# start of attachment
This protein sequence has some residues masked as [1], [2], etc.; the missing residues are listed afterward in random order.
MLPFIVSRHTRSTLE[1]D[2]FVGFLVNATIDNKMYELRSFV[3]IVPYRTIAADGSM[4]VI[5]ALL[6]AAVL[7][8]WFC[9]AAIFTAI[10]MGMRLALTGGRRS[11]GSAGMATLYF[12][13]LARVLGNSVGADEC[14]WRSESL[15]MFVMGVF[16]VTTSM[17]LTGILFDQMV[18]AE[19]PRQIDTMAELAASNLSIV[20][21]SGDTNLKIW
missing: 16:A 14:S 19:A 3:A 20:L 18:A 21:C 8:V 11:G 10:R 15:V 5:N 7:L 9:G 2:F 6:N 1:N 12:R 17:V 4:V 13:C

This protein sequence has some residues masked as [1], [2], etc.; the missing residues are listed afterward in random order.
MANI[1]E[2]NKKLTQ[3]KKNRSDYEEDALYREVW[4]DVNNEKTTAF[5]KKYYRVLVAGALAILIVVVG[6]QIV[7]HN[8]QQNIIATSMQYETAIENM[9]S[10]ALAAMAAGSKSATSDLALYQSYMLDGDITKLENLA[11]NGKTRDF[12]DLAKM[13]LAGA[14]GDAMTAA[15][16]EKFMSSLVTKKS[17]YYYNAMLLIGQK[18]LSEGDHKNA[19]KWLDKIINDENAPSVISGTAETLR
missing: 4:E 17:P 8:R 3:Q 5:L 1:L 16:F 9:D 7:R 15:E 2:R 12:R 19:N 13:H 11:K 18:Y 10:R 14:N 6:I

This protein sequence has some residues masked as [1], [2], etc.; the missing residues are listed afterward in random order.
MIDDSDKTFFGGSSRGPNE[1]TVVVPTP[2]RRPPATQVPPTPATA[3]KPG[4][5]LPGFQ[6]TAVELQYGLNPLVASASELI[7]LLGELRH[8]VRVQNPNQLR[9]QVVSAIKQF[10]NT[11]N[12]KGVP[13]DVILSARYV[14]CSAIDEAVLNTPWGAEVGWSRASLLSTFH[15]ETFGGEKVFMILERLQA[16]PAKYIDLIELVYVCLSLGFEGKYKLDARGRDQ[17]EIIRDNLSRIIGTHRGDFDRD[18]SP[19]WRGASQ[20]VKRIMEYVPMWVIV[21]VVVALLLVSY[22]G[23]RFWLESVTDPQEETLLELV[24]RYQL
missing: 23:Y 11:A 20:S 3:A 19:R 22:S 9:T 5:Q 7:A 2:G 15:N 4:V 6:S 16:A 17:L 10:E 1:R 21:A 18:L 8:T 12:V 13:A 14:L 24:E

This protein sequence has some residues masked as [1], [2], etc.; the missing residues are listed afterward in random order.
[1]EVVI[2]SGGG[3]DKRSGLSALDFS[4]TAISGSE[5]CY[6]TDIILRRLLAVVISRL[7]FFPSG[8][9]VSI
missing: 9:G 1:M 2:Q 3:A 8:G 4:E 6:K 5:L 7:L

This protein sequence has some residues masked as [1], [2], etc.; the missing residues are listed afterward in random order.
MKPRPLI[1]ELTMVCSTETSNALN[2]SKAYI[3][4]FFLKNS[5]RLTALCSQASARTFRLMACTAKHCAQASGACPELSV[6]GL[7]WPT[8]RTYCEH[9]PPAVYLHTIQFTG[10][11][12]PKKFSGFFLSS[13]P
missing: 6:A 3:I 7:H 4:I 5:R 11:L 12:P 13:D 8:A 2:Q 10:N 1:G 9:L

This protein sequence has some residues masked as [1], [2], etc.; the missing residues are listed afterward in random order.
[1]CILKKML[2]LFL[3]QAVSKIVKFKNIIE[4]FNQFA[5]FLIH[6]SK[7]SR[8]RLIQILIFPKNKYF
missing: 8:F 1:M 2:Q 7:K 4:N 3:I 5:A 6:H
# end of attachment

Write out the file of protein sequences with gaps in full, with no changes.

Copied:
This protein sequence has some residues masked as [1], [2], etc.; the missing residues are listed afterward in random order.
MLPFIVSRHTRSTLE[1]D[2]FVGFLVNATIDNKMYELRSFV[3]IVPYRTIAADGSM[4]VI[5]ALL[6]AAVL[7][8]WFC[9]AAIFTAI[10]MGMRLALTGGRRS[11]GSAGMATLYF[12][13]LARVLGNSVGADEC[14]WRSESL[15]MFVMGVF[16]VTTSM[17]LTGILFDQMV[18]AE[19]PRQIDTMAELAASNLSIV[20][21]SGDTNLKIW
missing: 16:A 14:S 19:A 3:A 20:L 18:A 21:C 8:V 11:G 10:R 15:V 5:N 7:L 9:G 2:F 6:N 1:N 12:R 17:V 4:V 13:C

This protein sequence has some residues masked as [1], [2], etc.; the missing residues are listed afterward in random order.
MANI[1]E[2]NKKLTQ[3]KKNRSDYEEDALYREVW[4]DVNNEKTTAF[5]KKYYRVLVAGALAILIVVVG[6]QIV[7]HN[8]QQNIIATSMQYETAIENM[9]S[10]ALAAMAAGSKSATSDLALYQSYMLDGDITKLENLA[11]NGKTRDF[12]DLAKM[13]LAGA[14]GDAMTAA[15][16]EKFMSSLVTKKS[17]YYYNAMLLIGQK[18]LSEGDHKNA[19]KWLDKIINDENAPSVISGTAETLR
missing: 4:E 17:P 8:R 3:Q 5:L 1:L 16:F 9:D 7:R 15:E 2:R 12:R 19:N 13:H 11:K 18:Y 10:R 14:N 6:I

This protein sequence has some residues masked as [1], [2], etc.; the missing residues are listed afterward in random order.
MIDDSDKTFFGGSSRGPNE[1]TVVVPTP[2]RRPPATQVPPTPATA[3]KPG[4][5]LPGFQ[6]TAVELQYGLNPLVASASELI[7]LLGELRH[8]VRVQNPNQLR[9]QVVSAIKQF[10]NT[11]N[12]KGVP[13]DVILSARYV[14]CSAIDEAVLNTPWGAEVGWSRASLLSTFH[15]ETFGGEKVFMILERLQA[16]PAKYIDLIELVYVCLSLGFEGKYKLDARGRDQ[17]EIIRDNLSRIIGTHRGDFDRD[18]SP[19]WRGASQ[20]VKRIMEYVPMWVIV[21]VVVALLLVSY[22]G[23]RFWLESVTDPQEETLLELV[24]RYQL
missing: 23:Y 11:A 20:S 3:A 19:R 22:S 9:T 5:Q 7:A 2:G 15:N 4:V 6:S 16:A 17:L 10:E 1:R 21:A 18:L 8:T 12:V 13:A 14:L 24:E

This protein sequence has some residues masked as [1], [2], etc.; the missing residues are listed afterward in random order.
[1]EVVI[2]SGGG[3]DKRSGLSALDFS[4]TAISGSE[5]CY[6]TDIILRRLLAVVISRL[7]FFPSG[8][9]VSI
missing: 9:G 1:M 2:Q 3:A 8:G 4:E 6:K 5:L 7:L

This protein sequence has some residues masked as [1], [2], etc.; the missing residues are listed afterward in random order.
MKPRPLI[1]ELTMVCSTETSNALN[2]SKAYI[3][4]FFLKNS[5]RLTALCSQASARTFRLMACTAKHCAQASGACPELSV[6]GL[7]WPT[8]RTYCEH[9]PPAVYLHTIQFTG[10][11][12]PKKFSGFFLSS[13]P
missing: 6:A 3:I 7:H 4:I 5:R 11:L 12:P 13:D 8:A 2:Q 10:N 1:G 9:L

This protein sequence has some residues masked as [1], [2], etc.; the missing residues are listed afterward in random order.
[1]CILKKML[2]LFL[3]QAVSKIVKFKNIIE[4]FNQFA[5]FLIH[6]SK[7]SR[8]RLIQILIFPKNKYF
missing: 8:F 1:M 2:Q 7:K 4:N 3:I 5:A 6:H